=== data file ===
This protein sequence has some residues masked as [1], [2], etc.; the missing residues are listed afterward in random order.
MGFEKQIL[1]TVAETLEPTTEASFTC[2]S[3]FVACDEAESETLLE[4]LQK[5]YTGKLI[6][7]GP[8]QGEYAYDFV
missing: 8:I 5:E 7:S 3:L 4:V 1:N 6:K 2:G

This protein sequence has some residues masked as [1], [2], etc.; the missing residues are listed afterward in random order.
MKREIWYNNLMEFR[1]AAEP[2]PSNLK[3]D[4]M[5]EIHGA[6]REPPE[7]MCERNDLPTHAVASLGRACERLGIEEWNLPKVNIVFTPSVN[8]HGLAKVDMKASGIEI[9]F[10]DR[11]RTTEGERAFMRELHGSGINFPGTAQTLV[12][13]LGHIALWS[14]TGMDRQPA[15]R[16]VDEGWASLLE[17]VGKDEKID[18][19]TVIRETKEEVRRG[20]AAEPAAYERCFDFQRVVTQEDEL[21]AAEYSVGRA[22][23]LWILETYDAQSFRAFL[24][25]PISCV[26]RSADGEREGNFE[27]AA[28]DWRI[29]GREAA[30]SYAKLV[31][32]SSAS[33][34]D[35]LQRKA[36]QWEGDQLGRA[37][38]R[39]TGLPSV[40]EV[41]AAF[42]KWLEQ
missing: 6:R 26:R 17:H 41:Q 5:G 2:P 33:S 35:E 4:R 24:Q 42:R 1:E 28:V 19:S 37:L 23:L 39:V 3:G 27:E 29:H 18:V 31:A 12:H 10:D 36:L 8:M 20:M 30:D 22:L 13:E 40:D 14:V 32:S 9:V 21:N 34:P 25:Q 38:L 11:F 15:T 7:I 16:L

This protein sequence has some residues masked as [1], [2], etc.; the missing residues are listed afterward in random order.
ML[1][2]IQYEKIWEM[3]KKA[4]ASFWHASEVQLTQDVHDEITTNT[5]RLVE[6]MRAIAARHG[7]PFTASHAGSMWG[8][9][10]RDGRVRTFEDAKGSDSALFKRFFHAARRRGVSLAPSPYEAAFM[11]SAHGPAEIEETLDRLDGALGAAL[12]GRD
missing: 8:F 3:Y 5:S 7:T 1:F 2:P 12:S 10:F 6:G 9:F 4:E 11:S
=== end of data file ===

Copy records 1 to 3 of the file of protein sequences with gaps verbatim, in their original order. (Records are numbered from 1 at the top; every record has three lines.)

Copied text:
This protein sequence has some residues masked as [1], [2], etc.; the missing residues are listed afterward in random order.
MGFEKQIL[1]TVAETLEPTTEASFTC[2]S[3]FVACDEAESETLLE[4]LQK[5]YTGKLI[6][7]GP[8]QGEYAYDFV
missing: 8:I 5:E 7:S 3:L 4:V 1:N 6:K 2:G

This protein sequence has some residues masked as [1], [2], etc.; the missing residues are listed afterward in random order.
MKREIWYNNLMEFR[1]AAEP[2]PSNLK[3]D[4]M[5]EIHGA[6]REPPE[7]MCERNDLPTHAVASLGRACERLGIEEWNLPKVNIVFTPSVN[8]HGLAKVDMKASGIEI[9]F[10]DR[11]RTTEGERAFMRELHGSGINFPGTAQTLV[12][13]LGHIALWS[14]TGMDRQPA[15]R[16]VDEGWASLLE[17]VGKDEKID[18][19]TVIRETKEEVRRG[20]AAEPAAYERCFDFQRVVTQEDEL[21]AAEYSVGRA[22][23]LWILETYDAQSFRAFL[24][25]PISCV[26]RSADGEREGNFE[27]AA[28]DWRI[29]GREAA[30]SYAKLV[31][32]SSAS[33][34]D[35]LQRKA[36]QWEGDQLGRA[37][38]R[39]TGLPSV[40]EV[41]AAF[42]KWLEQ
missing: 6:R 26:R 17:H 41:Q 5:G 2:P 33:S 35:E 4:R 24:Q 42:R 1:E 28:V 19:S 37:L 23:L 39:V 3:G 27:E 29:H 18:V 31:A 12:H 10:D 36:L 8:M 20:M 30:D 22:L 13:E 40:D 14:V 32:S 9:V 21:N 34:P 25:Q 38:L 11:F 15:T 7:I 16:L

This protein sequence has some residues masked as [1], [2], etc.; the missing residues are listed afterward in random order.
ML[1][2]IQYEKIWEM[3]KKA[4]ASFWHASEVQLTQDVHDEITTNT[5]RLVE[6]MRAIAARHG[7]PFTASHAGSMWG[8][9][10]RDGRVRTFEDAKGSDSALFKRFFHAARRRGVSLAPSPYEAAFM[11]SAHGPAEIEETLDRLDGALGAAL[12]GRD
missing: 8:F 3:Y 5:S 7:T 1:F 2:P 12:S 10:F 6:G 9:F 4:E 11:S